But yeah, like, it just all kicked off like some people were like super-horrified that we’d pulled this film and were just like y’know calling us like PC fascists and that kind of thing. And like, y’know, Islamophobia doesn’t exist, and just like, I think some of the same stuff now, I think they would’ve called us ‘social justice warriors’ if that like had existed as a term or like ‘snowflakes’ or whatever. And they were largely people that had been involved for a really long time and I think were just like were really angry about it. So, I think there was a bit of a culture clash there, that definitely continues. But, like looking back, I would do the same again, like I’m glad we didn’t show it and I’m – yeah. I mean it’s funny, cos looking back it is just a storm in a teacup, but at the time it just was huge, y’know, we wrote a statement about why we were pulling it and then people wrote counter statements and stuff and it was all pretty wild.
But I mean that stuff still happens now, but I think that people are more aware of it like, like they’re aware of the ability of like drama – not drama, I think that can be like really dismissive, but like if you do stuff, if you do a bad job of stuff like it can all kick off and I think that we were keen to try and sort if out ourselves rather than just putting stuff on and someone from the outside being like, ‘what are you, what is this?’ Cos I think we were so keen to have stuff be really accessible and like inviting everyone that I think you have a bit of a responsibility to be properly like welcoming and like you have to be really thoughtful about what you’re doing. Because you don’t want somebody to turn up and be like, ‘oh actually this isn’t for me and like no one’s really giving a shit about my opinion because I may not be represented in the collective that’s organising it’, so I think like we were trying hard to avoid that – but yeah, that was that particular drama, but y’know there was plenty, like I was at Copenhagen Queer Fest where it got all, where it all got acrimonious cos like there was a dance, like an all-white dance troupe performing in afro wigs and then there was basically like a stage invasion intervention and it all, that, y’know that just turned into like a 48 hour argument basically.
But like I think a lot of that was – I think the scene is – I think there are more queer people of colour in that scene now, and I think that space was only created by like people of colour kicking off back then when it was a really difficult environment to say anything. We were definitely following the lead of people like Humera and Heena who did Racial Vote and they were super active on the Manchester scene. Yeah, there were, like I say it was a white-dominated scene, but it definitely wasn’t all white like there always were queers of colour who were like working extremely hard to like try and open things up a little bit more and I think had a lot of frustrations and I think when I go to stuff now, like being at the Queer Film Festival this year, like it’s a lot less white than it used to be and like I think that’s from, yeah, like queers of colour working really hard to make that happen. Like, I have a lot of affection for the scene back then, but like also it was pretty mono-cultural like I’m glad that it is, like I think it is better now.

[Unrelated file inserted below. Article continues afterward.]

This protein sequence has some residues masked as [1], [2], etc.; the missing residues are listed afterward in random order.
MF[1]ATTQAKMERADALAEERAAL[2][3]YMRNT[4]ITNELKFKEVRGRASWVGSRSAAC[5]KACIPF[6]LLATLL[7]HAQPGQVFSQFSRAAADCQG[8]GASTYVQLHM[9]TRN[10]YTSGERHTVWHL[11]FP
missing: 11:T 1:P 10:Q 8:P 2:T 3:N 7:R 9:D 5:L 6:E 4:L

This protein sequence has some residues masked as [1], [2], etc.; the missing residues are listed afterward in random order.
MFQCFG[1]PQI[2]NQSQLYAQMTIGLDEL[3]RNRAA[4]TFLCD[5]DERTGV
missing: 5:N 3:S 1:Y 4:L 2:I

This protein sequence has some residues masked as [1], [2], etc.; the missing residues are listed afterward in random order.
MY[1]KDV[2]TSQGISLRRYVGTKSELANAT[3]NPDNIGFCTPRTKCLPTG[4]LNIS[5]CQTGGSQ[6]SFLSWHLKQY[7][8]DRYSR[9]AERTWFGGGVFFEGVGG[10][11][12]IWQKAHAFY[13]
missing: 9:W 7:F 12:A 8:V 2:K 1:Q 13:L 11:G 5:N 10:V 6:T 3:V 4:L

Like and I think also squatting is really exclusive in a lot of ways, it was like all that crew were just able to totally centre this thing, like they were able to have precarious housing and like not work much and like a lot of people used to work the Christmas market, which I drove past the other night and was thinking about like it used to be full of like precarious queers but, yeah, I don’t know, I think it allows – cos I’ve squatted outside that scene as well and I think like it is quite inaccessible but does also up space for interesting things to happen, so like I have affection for it but it’s like with reservations as well. And I think it’s heartening to see like there is a lot of like DIY stuff happening in Leeds, even though squatting doesn’t really exist anymore, it’s like people are always like motivated to do stuff and find a way to make it work. And there is still middle ground between like putting on some like super professional event or like doing something in someone’s front room, it’s like there are DIY venues and there are like housing co-ops and stuff… That’s it.
CM: Thank you. Is there anything else you want to add?
K: I don’t think so […] I don’t think so, like it is a little while ago now, it is interesting a lot of the people involved are still around, it’s interesting seeing like where people have ended up, well not even ended up because it’s not a finite thing is it but like there’s a lot of, a lot of people still around, a lot of us are still in touch and some people you’re not in touch with and like yeah I don’t know, it’s interesting…
And I think yeah, what I don’t think about loads is how it interacts with the slightly more mainstream queer scene or gay scene. Like I remember at the next Film Festival, which was in Wharf Chambers, like there were some older LGBT people who were like really unhappy, really struggled with it being called the Queer Film Fest and stuff, and I remember the one at the, the Film Fest that was on Sholebroke Avenue there was like a older gay man and he, he’d just been like slightly freaked out about how sketchy it all was in that it was all just real like, like I think there was a point where we just texted everyone like people, we made flyers and then you could like text if you wanted to come and then you got texted with the address, cos we hadn’t cracked the squat yet, we didn’t actually know where it was gonna be. And I think we, that we couldn’t really avoid that, like we knew it was, it was a bit of an ask for people to just text this strange number, but he had been really freaked out by it cos back in the day he’d been to – I’m trying to think had it’d worked, I think it was some, something he thought was going to be like a queer party and then it turned out to be like a police set-up and he’d been arrested. And it was like decades ago but it, he had this residual like sense of fear at stuff like that and I think… yeah it’s interesting how this scene interacts with like the older generation or like other scenes, you aren’t always aware of where people are coming from.
And it’s certainly like a very young scene, like I think that the community elders are really important to the LGBT community and I think at that time there was very little like inter-generational like back and forth, which I think was to our detriment. Like I think it is, I think some of us knew the like previous generation of squatters in Leeds but not really further back than that and I think that was to our detriment like I think it did feel a bit sometimes like we were the first to think of some of this stuff. I mean, maybe I just say that now cos I’m now watching the next generation like thinking they’ve invented everything, and it is a bit frustrating sometimes to see people like reinventing the wheel, like it makes you wonder like what we could’ve learned if we’d reached out a little bit more. But yeah, that’s all. We did some decent stuff.